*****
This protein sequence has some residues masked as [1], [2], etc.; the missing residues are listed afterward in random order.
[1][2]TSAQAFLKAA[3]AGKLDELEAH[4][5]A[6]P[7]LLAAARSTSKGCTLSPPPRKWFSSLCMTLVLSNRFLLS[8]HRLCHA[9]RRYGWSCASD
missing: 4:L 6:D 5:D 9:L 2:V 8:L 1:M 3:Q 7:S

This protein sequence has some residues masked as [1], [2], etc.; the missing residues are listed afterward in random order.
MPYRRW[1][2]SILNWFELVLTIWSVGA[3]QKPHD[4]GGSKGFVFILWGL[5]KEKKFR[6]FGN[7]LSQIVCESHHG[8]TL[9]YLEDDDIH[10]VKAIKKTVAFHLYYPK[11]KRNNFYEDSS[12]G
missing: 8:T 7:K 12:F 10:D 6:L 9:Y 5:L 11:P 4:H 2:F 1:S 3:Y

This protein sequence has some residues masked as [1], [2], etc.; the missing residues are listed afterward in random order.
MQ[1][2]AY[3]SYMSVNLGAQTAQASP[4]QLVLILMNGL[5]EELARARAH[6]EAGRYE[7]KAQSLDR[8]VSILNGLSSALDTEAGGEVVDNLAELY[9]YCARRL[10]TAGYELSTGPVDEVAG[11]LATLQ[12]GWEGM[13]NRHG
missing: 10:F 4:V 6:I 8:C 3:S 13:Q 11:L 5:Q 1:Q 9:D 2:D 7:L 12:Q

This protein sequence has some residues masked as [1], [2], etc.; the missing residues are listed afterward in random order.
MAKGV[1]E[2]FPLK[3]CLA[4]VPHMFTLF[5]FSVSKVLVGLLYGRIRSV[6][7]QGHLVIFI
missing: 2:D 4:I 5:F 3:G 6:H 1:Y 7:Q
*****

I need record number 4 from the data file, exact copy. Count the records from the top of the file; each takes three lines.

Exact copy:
This protein sequence has some residues masked as [1], [2], etc.; the missing residues are listed afterward in random order.
MAKGV[1]E[2]FPLK[3]CLA[4]VPHMFTLF[5]FSVSKVLVGLLYGRIRSV[6][7]QGHLVIFI
missing: 2:D 4:I 5:F 3:G 6:H 1:Y 7:Q